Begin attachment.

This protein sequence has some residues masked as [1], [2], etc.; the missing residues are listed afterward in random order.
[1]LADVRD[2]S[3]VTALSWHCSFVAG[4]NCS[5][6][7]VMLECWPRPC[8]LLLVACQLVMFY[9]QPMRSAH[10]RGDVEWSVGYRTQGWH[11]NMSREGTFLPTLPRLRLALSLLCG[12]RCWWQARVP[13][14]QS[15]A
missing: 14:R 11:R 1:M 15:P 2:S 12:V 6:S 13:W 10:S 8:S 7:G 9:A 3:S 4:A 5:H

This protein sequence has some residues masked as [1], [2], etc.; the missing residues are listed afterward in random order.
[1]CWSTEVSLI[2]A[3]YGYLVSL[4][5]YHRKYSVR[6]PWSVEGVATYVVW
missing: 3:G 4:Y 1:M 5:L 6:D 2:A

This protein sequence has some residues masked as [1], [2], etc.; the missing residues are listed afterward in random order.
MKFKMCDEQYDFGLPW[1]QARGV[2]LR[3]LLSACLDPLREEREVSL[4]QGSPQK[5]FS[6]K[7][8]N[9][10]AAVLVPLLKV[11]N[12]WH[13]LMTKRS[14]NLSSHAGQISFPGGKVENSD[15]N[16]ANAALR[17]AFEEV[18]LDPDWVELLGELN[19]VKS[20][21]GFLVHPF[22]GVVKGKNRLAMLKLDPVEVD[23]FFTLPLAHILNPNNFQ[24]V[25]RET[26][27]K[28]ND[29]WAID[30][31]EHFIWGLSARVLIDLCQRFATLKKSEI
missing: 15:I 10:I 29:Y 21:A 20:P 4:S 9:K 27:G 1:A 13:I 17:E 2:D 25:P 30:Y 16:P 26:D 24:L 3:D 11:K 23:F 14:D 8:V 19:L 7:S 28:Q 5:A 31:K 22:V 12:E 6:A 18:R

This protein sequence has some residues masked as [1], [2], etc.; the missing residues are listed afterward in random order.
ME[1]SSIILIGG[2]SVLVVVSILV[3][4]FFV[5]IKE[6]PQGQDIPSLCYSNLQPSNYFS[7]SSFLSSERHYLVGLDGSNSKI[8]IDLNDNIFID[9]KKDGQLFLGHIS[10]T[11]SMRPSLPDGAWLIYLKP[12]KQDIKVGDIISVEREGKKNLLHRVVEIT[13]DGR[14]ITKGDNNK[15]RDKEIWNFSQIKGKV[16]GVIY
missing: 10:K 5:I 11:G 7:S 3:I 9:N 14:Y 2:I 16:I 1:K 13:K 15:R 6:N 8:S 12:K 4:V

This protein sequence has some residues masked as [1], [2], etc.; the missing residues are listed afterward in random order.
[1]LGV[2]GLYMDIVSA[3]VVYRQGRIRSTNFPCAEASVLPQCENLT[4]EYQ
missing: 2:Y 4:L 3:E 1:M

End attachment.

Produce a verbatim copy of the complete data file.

This protein sequence has some residues masked as [1], [2], etc.; the missing residues are listed afterward in random order.
[1]LADVRD[2]S[3]VTALSWHCSFVAG[4]NCS[5][6][7]VMLECWPRPC[8]LLLVACQLVMFY[9]QPMRSAH[10]RGDVEWSVGYRTQGWH[11]NMSREGTFLPTLPRLRLALSLLCG[12]RCWWQARVP[13][14]QS[15]A
missing: 14:R 11:R 1:M 15:P 2:S 12:V 6:S 13:W 10:S 8:S 7:G 9:A 3:S 4:A 5:H

This protein sequence has some residues masked as [1], [2], etc.; the missing residues are listed afterward in random order.
[1]CWSTEVSLI[2]A[3]YGYLVSL[4][5]YHRKYSVR[6]PWSVEGVATYVVW
missing: 3:G 4:Y 1:M 5:L 6:D 2:A

This protein sequence has some residues masked as [1], [2], etc.; the missing residues are listed afterward in random order.
MKFKMCDEQYDFGLPW[1]QARGV[2]LR[3]LLSACLDPLREEREVSL[4]QGSPQK[5]FS[6]K[7][8]N[9][10]AAVLVPLLKV[11]N[12]WH[13]LMTKRS[14]NLSSHAGQISFPGGKVENSD[15]N[16]ANAALR[17]AFEEV[18]LDPDWVELLGELN[19]VKS[20][21]GFLVHPF[22]GVVKGKNRLAMLKLDPVEVD[23]FFTLPLAHILNPNNFQ[24]V[25]RET[26][27]K[28]ND[29]WAID[30][31]EHFIWGLSARVLIDLCQRFATLKKSEI
missing: 15:I 10:I 29:Y 21:A 20:P 4:S 9:K 27:G 1:A 13:I 17:E 2:D 25:P 30:Y 16:P 26:D 24:L 3:D 11:K 23:F 14:D 8:V 19:L 7:S 28:Q 5:A 31:K 22:V 12:E 6:A 18:R

This protein sequence has some residues masked as [1], [2], etc.; the missing residues are listed afterward in random order.
ME[1]SSIILIGG[2]SVLVVVSILV[3][4]FFV[5]IKE[6]PQGQDIPSLCYSNLQPSNYFS[7]SSFLSSERHYLVGLDGSNSKI[8]IDLNDNIFID[9]KKDGQLFLGHIS[10]T[11]SMRPSLPDGAWLIYLKP[12]KQDIKVGDIISVEREGKKNLLHRVVEIT[13]DGR[14]ITKGDNNK[15]RDKEIWNFSQIKGKV[16]GVIY
missing: 10:K 5:I 11:G 7:S 3:I 9:N 14:Y 2:I 16:I 1:K 13:K 15:R 6:N 8:S 12:K 4:V

This protein sequence has some residues masked as [1], [2], etc.; the missing residues are listed afterward in random order.
[1]LGV[2]GLYMDIVSA[3]VVYRQGRIRSTNFPCAEASVLPQCENLT[4]EYQ
missing: 2:Y 4:L 3:E 1:M